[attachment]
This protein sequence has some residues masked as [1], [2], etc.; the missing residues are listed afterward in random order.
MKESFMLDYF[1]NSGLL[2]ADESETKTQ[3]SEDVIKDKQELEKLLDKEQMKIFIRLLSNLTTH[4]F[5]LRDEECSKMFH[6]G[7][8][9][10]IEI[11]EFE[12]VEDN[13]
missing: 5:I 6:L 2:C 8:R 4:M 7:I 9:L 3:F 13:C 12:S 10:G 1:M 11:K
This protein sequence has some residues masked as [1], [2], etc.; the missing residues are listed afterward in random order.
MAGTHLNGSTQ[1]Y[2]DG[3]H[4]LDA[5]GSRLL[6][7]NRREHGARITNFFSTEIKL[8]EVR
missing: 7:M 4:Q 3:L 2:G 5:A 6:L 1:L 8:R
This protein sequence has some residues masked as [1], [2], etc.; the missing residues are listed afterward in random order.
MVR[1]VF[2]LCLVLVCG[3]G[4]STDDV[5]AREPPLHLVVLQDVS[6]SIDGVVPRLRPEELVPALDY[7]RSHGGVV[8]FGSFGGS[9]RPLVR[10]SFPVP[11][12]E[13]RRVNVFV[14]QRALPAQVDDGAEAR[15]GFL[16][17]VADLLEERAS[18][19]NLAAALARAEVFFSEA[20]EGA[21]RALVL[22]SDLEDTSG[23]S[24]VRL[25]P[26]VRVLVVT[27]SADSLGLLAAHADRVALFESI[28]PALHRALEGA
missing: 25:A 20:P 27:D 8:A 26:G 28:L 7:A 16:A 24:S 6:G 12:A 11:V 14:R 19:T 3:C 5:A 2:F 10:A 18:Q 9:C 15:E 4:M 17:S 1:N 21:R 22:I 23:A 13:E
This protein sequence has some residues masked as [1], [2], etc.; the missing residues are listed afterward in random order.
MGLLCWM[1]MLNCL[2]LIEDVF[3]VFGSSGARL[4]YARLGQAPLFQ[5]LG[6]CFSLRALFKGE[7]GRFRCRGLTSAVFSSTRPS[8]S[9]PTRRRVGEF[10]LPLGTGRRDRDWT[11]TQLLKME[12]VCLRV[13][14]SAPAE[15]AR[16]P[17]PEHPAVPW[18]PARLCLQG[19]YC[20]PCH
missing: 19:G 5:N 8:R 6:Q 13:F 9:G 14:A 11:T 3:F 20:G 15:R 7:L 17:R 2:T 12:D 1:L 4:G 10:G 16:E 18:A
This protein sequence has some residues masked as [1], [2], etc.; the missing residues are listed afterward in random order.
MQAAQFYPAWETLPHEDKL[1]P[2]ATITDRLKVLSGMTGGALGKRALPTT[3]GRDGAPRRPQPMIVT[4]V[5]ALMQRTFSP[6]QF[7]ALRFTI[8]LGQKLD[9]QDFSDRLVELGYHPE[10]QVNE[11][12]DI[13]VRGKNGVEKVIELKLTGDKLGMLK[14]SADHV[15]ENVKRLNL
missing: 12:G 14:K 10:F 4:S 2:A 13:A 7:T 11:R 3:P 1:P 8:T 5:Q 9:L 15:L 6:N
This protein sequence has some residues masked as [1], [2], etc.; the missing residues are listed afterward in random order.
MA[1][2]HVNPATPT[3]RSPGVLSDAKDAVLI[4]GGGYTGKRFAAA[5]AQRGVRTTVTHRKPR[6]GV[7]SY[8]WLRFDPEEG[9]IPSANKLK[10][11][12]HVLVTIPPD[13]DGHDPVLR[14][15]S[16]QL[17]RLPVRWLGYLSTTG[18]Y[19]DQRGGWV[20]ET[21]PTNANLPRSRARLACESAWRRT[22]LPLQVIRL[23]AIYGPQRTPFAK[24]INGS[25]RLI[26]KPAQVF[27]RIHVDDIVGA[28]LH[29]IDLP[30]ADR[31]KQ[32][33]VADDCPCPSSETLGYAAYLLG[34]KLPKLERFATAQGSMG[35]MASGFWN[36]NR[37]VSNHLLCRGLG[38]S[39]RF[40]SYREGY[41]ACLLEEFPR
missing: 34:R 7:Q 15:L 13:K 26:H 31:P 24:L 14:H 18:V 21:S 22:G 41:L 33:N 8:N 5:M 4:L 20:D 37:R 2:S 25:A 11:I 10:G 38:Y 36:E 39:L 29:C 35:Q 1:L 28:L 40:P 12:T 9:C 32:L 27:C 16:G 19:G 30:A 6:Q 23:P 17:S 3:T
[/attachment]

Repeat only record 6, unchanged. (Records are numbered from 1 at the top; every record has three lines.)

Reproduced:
This protein sequence has some residues masked as [1], [2], etc.; the missing residues are listed afterward in random order.
MA[1][2]HVNPATPT[3]RSPGVLSDAKDAVLI[4]GGGYTGKRFAAA[5]AQRGVRTTVTHRKPR[6]GV[7]SY[8]WLRFDPEEG[9]IPSANKLK[10][11][12]HVLVTIPPD[13]DGHDPVLR[14][15]S[16]QL[17]RLPVRWLGYLSTTG[18]Y[19]DQRGGWV[20]ET[21]PTNANLPRSRARLACESAWRRT[22]LPLQVIRL[23]AIYGPQRTPFAK[24]INGS[25]RLI[26]KPAQVF[27]RIHVDDIVGA[28]LH[29]IDLP[30]ADR[31]KQ[32][33]VADDCPCPSSETLGYAAYLLG[34]KLPKLERFATAQGSMG[35]MASGFWN[36]NR[37]VSNHLLCRGLG[38]S[39]RF[40]SYREGY[41]ACLLEEFPR
missing: 34:R 7:Q 15:L 13:K 26:H 31:P 24:L 14:H 18:V 21:S 22:G 41:L 33:N 8:N 5:M 4:L 20:D 37:R 2:S 25:A 11:I 10:G 38:Y 36:E 39:L 29:C 35:Q 1:L 28:L 40:P 12:T 9:C 32:L 27:C 16:G 19:G 30:A 6:Q 23:P 17:S 3:T